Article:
There is a distinct difference, however whether it's perceivable, and how much, depends on many factors.
Unfortunately I can't access the full articles, however here's the abstract of a very relevant article, emphasis mine.
Mp3 compression is commonly used to reduce the size of digital music files but introduces a number of potentially audible artifacts, especially at low bitrates. We investigated whether listeners prefer CD quality to mp3 files at various bitrates (96 kb/s to 320 kb/s), and whether this preference is affected by musical genre. Thirteen trained listeners completed an A/B comparison task judging CD quality and compressed files. Listeners significantly preferred CD quality to mp3 files up to 192 kb/s for all musical genres. In addition, we observed a significant effect of expertise (sound engineers vs. musicians) and musical genres (electric v.s acoustic music).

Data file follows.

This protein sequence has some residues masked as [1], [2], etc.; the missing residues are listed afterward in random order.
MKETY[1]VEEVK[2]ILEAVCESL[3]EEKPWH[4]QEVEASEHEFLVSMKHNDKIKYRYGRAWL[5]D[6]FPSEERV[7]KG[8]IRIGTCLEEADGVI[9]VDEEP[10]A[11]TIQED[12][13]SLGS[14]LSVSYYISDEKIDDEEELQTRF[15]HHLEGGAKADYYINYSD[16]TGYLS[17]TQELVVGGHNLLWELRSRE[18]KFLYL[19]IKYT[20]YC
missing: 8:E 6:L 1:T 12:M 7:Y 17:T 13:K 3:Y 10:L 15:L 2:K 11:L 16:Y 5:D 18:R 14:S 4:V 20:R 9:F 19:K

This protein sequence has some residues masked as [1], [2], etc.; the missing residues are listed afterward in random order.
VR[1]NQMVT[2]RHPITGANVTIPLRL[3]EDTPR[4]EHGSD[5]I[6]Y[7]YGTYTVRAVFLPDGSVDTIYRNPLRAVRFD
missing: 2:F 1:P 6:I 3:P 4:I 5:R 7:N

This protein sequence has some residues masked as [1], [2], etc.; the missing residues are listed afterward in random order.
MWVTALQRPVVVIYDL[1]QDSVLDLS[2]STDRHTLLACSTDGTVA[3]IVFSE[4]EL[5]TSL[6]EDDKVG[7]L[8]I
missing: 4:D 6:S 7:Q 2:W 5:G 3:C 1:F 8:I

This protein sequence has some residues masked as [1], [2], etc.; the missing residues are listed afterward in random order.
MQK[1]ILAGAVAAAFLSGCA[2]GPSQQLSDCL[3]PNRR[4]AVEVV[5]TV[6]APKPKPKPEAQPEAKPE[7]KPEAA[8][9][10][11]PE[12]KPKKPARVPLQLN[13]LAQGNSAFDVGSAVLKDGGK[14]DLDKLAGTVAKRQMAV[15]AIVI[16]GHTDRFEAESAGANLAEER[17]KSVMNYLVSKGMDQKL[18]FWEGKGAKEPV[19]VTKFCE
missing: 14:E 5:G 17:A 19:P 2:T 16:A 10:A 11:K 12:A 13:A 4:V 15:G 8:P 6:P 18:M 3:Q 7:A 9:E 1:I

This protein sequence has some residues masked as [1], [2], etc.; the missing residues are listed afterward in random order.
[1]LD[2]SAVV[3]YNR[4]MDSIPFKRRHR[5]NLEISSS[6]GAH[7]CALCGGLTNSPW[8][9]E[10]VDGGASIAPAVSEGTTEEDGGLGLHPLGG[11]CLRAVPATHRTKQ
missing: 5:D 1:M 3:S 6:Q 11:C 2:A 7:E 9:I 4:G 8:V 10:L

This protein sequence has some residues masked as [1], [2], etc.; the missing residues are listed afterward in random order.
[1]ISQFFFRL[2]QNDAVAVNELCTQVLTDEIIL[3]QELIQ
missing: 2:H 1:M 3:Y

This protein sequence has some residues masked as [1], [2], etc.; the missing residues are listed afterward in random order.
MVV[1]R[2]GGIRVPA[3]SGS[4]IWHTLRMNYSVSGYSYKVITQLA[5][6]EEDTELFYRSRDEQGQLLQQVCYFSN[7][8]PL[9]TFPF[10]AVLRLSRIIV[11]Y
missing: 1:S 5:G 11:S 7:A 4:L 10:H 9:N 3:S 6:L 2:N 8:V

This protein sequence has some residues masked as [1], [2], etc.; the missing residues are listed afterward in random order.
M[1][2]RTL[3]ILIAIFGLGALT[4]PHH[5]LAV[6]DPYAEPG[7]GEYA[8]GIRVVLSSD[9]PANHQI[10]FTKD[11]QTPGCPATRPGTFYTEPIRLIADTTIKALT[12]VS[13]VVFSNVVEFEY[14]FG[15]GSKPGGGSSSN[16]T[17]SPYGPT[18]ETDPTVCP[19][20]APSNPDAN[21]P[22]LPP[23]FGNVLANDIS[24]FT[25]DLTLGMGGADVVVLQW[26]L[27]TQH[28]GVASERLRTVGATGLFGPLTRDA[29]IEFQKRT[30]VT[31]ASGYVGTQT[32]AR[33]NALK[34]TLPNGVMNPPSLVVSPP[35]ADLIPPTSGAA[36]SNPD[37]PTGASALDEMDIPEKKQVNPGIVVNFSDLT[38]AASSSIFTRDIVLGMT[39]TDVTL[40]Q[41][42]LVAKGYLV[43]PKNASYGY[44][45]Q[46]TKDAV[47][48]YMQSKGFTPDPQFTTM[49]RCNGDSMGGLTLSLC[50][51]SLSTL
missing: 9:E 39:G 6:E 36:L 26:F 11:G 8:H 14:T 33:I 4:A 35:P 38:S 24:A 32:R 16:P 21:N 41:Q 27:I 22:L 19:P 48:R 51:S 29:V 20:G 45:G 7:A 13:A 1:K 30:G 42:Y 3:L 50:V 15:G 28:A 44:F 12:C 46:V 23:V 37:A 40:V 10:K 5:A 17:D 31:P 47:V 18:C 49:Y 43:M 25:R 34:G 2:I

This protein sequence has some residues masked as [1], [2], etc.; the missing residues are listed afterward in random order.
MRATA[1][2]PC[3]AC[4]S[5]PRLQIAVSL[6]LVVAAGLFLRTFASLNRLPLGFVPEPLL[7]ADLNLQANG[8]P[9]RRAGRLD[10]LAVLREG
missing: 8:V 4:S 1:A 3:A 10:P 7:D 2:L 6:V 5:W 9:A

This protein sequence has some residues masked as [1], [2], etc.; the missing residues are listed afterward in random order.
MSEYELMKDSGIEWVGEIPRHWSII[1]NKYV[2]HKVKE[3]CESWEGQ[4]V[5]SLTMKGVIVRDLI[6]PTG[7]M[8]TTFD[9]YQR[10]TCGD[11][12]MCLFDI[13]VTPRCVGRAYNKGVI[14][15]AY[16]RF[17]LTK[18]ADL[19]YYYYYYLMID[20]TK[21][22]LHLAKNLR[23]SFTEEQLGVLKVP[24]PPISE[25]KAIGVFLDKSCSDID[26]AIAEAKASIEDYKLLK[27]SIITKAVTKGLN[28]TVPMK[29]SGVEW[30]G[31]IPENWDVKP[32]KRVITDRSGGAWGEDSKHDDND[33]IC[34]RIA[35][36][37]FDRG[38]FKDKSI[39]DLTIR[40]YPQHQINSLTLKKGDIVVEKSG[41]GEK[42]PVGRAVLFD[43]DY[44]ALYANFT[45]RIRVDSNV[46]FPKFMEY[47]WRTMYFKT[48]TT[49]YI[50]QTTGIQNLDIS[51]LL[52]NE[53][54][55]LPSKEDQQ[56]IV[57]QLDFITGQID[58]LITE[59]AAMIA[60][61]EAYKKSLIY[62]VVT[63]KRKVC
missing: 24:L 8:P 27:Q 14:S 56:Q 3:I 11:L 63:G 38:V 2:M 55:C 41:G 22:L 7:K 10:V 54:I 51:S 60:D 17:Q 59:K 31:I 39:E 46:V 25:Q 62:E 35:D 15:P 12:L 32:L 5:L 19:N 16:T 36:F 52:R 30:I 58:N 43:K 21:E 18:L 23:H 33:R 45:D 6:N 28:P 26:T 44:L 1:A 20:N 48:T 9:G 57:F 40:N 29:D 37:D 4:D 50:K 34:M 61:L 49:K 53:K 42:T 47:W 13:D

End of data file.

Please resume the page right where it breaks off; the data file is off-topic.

So, this study finds that the answer is that above 192Kbit/s, further gains depend on the genre and the training of the listener.
Furthermore another study finds that perceived quality depends on whether you are using headphones or not:
The impact of using loudspeaker versus headphone playback on the subjective quality of compressed audio is investigated. It is shown that reverberation and to a lesser extent cross-talk, which both are introduced naturally in loudspeaker playback, can effectively hide coding artifacts.
This other paper describes the differences between different bitrates and different ways of testing. In all cases it shows a very minor difference between 192Kbit/s and 256Kbit/s and basically no difference between 256Kbit/s and 320Kbit/s.
As you can see, above 192Kbit it becomes quite hard to tell the difference.